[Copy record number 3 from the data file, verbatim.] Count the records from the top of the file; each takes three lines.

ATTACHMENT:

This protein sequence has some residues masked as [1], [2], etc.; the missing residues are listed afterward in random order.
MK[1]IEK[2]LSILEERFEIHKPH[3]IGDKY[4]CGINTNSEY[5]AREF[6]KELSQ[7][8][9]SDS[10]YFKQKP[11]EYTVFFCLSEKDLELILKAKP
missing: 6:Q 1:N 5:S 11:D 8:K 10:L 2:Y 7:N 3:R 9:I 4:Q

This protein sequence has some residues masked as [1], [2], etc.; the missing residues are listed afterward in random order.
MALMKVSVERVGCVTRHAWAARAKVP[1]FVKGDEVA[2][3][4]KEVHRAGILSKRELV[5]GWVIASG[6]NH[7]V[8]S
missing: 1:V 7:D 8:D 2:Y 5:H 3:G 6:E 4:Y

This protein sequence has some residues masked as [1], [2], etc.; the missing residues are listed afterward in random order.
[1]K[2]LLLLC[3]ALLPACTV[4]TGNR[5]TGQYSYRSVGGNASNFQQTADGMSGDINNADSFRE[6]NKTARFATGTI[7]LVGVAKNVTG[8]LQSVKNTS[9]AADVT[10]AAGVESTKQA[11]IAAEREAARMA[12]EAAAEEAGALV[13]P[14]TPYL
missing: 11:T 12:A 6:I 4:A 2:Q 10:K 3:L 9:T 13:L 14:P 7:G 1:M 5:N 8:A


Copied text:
This protein sequence has some residues masked as [1], [2], etc.; the missing residues are listed afterward in random order.
[1]K[2]LLLLC[3]ALLPACTV[4]TGNR[5]TGQYSYRSVGGNASNFQQTADGMSGDINNADSFRE[6]NKTARFATGTI[7]LVGVAKNVTG[8]LQSVKNTS[9]AADVT[10]AAGVESTKQA[11]IAAEREAARMA[12]EAAAEEAGALV[13]P[14]TPYL
missing: 11:T 12:A 6:I 4:A 2:Q 10:K 3:L 9:T 13:L 14:P 7:G 1:M 5:N 8:A